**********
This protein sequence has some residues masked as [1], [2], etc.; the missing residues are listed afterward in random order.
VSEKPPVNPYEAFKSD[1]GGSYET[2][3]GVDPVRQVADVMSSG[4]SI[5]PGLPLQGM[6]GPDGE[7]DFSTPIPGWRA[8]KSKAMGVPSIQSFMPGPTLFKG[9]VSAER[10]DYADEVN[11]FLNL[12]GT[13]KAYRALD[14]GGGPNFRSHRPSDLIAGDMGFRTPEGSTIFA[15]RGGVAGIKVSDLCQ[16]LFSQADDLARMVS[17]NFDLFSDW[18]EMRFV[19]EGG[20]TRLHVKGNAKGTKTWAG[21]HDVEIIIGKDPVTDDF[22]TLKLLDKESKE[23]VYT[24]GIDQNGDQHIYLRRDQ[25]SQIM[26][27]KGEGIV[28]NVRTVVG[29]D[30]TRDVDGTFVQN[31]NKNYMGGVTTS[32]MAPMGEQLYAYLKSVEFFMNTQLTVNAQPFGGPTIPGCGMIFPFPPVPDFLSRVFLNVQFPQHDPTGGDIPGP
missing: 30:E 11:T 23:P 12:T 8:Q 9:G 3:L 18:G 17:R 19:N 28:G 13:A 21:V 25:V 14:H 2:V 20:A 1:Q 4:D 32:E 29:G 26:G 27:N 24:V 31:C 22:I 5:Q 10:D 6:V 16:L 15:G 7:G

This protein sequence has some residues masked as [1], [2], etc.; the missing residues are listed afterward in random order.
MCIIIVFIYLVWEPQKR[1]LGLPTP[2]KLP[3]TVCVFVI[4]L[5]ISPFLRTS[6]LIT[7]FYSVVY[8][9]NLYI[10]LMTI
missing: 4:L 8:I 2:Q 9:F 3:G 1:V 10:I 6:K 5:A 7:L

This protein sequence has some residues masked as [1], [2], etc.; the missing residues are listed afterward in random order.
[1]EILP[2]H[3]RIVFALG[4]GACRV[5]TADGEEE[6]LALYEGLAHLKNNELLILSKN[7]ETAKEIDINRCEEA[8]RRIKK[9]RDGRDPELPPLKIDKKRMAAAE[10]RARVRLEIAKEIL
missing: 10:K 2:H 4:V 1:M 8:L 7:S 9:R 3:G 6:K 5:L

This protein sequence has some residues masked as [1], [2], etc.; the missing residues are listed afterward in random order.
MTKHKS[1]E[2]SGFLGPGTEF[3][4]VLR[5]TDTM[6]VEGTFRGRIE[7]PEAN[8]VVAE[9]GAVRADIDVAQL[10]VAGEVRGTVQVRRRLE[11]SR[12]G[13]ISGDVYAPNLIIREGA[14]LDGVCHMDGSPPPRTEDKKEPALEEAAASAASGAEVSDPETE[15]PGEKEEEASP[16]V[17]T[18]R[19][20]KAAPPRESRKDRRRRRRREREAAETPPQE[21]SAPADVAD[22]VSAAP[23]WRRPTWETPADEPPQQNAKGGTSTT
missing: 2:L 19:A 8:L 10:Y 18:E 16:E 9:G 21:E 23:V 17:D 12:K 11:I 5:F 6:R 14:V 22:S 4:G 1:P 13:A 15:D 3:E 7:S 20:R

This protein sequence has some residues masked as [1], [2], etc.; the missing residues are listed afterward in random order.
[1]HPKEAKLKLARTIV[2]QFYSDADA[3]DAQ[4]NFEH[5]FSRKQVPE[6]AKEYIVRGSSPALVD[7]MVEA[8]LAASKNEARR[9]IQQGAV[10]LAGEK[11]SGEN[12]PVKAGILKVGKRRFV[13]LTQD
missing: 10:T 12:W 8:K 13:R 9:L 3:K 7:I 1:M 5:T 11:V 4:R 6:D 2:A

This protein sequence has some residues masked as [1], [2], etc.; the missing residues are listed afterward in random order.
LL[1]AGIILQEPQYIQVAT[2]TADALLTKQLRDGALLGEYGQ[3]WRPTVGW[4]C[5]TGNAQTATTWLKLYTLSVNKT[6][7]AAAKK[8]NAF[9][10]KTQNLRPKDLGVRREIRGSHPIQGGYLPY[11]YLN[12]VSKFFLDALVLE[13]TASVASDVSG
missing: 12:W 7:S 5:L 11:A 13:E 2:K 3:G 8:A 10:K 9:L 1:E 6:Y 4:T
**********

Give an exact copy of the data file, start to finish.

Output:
This protein sequence has some residues masked as [1], [2], etc.; the missing residues are listed afterward in random order.
VSEKPPVNPYEAFKSD[1]GGSYET[2][3]GVDPVRQVADVMSSG[4]SI[5]PGLPLQGM[6]GPDGE[7]DFSTPIPGWRA[8]KSKAMGVPSIQSFMPGPTLFKG[9]VSAER[10]DYADEVN[11]FLNL[12]GT[13]KAYRALD[14]GGGPNFRSHRPSDLIAGDMGFRTPEGSTIFA[15]RGGVAGIKVSDLCQ[16]LFSQADDLARMVS[17]NFDLFSDW[18]EMRFV[19]EGG[20]TRLHVKGNAKGTKTWAG[21]HDVEIIIGKDPVTDDF[22]TLKLLDKESKE[23]VYT[24]GIDQNGDQHIYLRRDQ[25]SQIM[26][27]KGEGIV[28]NVRTVVG[29]D[30]TRDVDGTFVQN[31]NKNYMGGVTTS[32]MAPMGEQLYAYLKSVEFFMNTQLTVNAQPFGGPTIPGCGMIFPFPPVPDFLSRVFLNVQFPQHDPTGGDIPGP
missing: 30:E 11:T 23:P 12:T 8:Q 9:G 3:L 18:G 17:R 19:N 28:G 13:A 21:V 25:V 14:H 2:V 20:A 1:Q 4:D 32:E 29:G 26:G 27:N 24:V 31:C 22:I 5:Q 10:D 6:V 16:L 15:G 7:G

This protein sequence has some residues masked as [1], [2], etc.; the missing residues are listed afterward in random order.
MCIIIVFIYLVWEPQKR[1]LGLPTP[2]KLP[3]TVCVFVI[4]L[5]ISPFLRTS[6]LIT[7]FYSVVY[8][9]NLYI[10]LMTI
missing: 4:L 8:I 2:Q 9:F 3:G 1:V 10:I 6:K 5:A 7:L

This protein sequence has some residues masked as [1], [2], etc.; the missing residues are listed afterward in random order.
[1]EILP[2]H[3]RIVFALG[4]GACRV[5]TADGEEE[6]LALYEGLAHLKNNELLILSKN[7]ETAKEIDINRCEEA[8]RRIKK[9]RDGRDPELPPLKIDKKRMAAAE[10]RARVRLEIAKEIL
missing: 10:K 2:H 4:V 1:M 8:L 7:S 9:R 3:G 6:K 5:L

This protein sequence has some residues masked as [1], [2], etc.; the missing residues are listed afterward in random order.
MTKHKS[1]E[2]SGFLGPGTEF[3][4]VLR[5]TDTM[6]VEGTFRGRIE[7]PEAN[8]VVAE[9]GAVRADIDVAQL[10]VAGEVRGTVQVRRRLE[11]SR[12]G[13]ISGDVYAPNLIIREGA[14]LDGVCHMDGSPPPRTEDKKEPALEEAAASAASGAEVSDPETE[15]PGEKEEEASP[16]V[17]T[18]R[19][20]KAAPPRESRKDRRRRRRREREAAETPPQE[21]SAPADVAD[22]VSAAP[23]WRRPTWETPADEPPQQNAKGGTSTT
missing: 2:L 19:A 8:L 10:Y 18:E 16:E 9:G 21:E 23:V 17:D 12:K 11:I 5:F 6:R 14:V 22:S 4:G 1:P 13:A 15:D 3:E 7:S 20:R

This protein sequence has some residues masked as [1], [2], etc.; the missing residues are listed afterward in random order.
[1]HPKEAKLKLARTIV[2]QFYSDADA[3]DAQ[4]NFEH[5]FSRKQVPE[6]AKEYIVRGSSPALVD[7]MVEA[8]LAASKNEARR[9]IQQGAV[10]LAGEK[11]SGEN[12]PVKAGILKVGKRRFV[13]LTQD
missing: 10:T 12:W 8:K 13:R 9:L 3:K 7:I 1:M 5:T 11:V 4:R 6:D 2:A

This protein sequence has some residues masked as [1], [2], etc.; the missing residues are listed afterward in random order.
LL[1]AGIILQEPQYIQVAT[2]TADALLTKQLRDGALLGEYGQ[3]WRPTVGW[4]C[5]TGNAQTATTWLKLYTLSVNKT[6][7]AAAKK[8]NAF[9][10]KTQNLRPKDLGVRREIRGSHPIQGGYLPY[11]YLN[12]VSKFFLDALVLE[13]TASVASDVSG
missing: 12:W 7:S 5:L 11:A 13:E 2:K 3:G 8:A 10:K 9:L 1:E 6:Y 4:T